Playboy is on a mission to spread its famous bunny logo throughout the digital universe.
The company has released thousands of Playboy NFTs featuring rabbit avatars, launched a digital social platform called Centerfold, and has plans to build a new Playboy Mansion in the metaverse.
These plans are unfolding as an A&E documentary focuses on the company’s unflattering past. “Secrets of Playboy” is a 10-part series that makes headlines by featuring former employees, playmates and ex-girlfriends of company founder Hugh Hefner alleging that Playboy had a dark side.
Even before the series debuted in late January, the company’s management posted an open letter on its website stating that “Today’s Playboy is not Hugh Hefner’s Playboy.”
The futurist moves come nearly five years after Hefner’s death and two years since the last legacy print magazine hit newsstands. Staging your digital reinvention for the next wave of Internet innovation, which technologists are calling Web3, is the next big challenge.
“The magazine was a product of the company. But it was actually that rabbit head that is worth billions of dollars and cannot be replicated,” Playboy CEO Ben Kohn told CNBC in a recent interview.
While the brand generates billions in consumer spending around the world, much of it through licensed products sold abroad, Kohn said the business model isn’t working and the company needs to make changes.
The CEO’s solutions depend heavily on that not-so-secret weapon: the world-famous bunny in a bowtie.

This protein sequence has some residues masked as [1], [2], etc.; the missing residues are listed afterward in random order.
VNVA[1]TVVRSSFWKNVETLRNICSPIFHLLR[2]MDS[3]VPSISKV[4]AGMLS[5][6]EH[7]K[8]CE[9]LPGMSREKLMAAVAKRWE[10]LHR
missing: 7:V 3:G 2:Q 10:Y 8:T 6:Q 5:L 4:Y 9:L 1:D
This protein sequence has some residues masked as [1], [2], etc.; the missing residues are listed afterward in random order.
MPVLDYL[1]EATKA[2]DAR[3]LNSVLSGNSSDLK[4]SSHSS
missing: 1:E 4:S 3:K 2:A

“When you think about what this brand stands for, from a marketing perspective, from an awareness perspective, we pretty much have 100% awareness worldwide,” he said.
Kohn compared Playboy brand awareness to Nike and Apple— companies with logos that are also instantly recognizable around the world.
The company is focused on trying to harness that “inherent value” in the digital world. For example, a Playboy SEC filing last year shows the company paid $12 million to buy a Bombardier Global Express BD-700 so Kohn could unleash that priceless bunny logo not only in the sky, but on the internet as well.
The plane is a homage to the black-painted DC-9, known as the Big Bunny, flown by Hugh Hefner in the 1970s. The Global Express, which started out white, received a complete makeover before re-emerging five months later with a Sleek all-black body emblazoned with bunny logos and the same tail number worn on its predecessor that carried Hefner, celebrities, and a Playboy entourage. bunnies from all over the world.
Unlike Hefner’s plane, there are no scantily clad Playboy bunnies or a waterbed on this trip. The luxury plane includes a pop-up bar and digital disco balls, but Kohn is looking beyond those dated features to the potential for the powerful tailwind Global Express could create for e-commerce, social influence and marketing. .
“This is a way of working with global influencers and celebrities, in a collaborative way,” he said.
On one of its first flights in December, the plane took Cardi B from New York to Art Basel in Miami. That takeoff coincided with the announcement of the famed rapper’s new role as creative director-in-residence for Playboy and the company’s launch of a new line of travel-themed clothing and accessories inspired by the relaunch of the Big Bunny jet.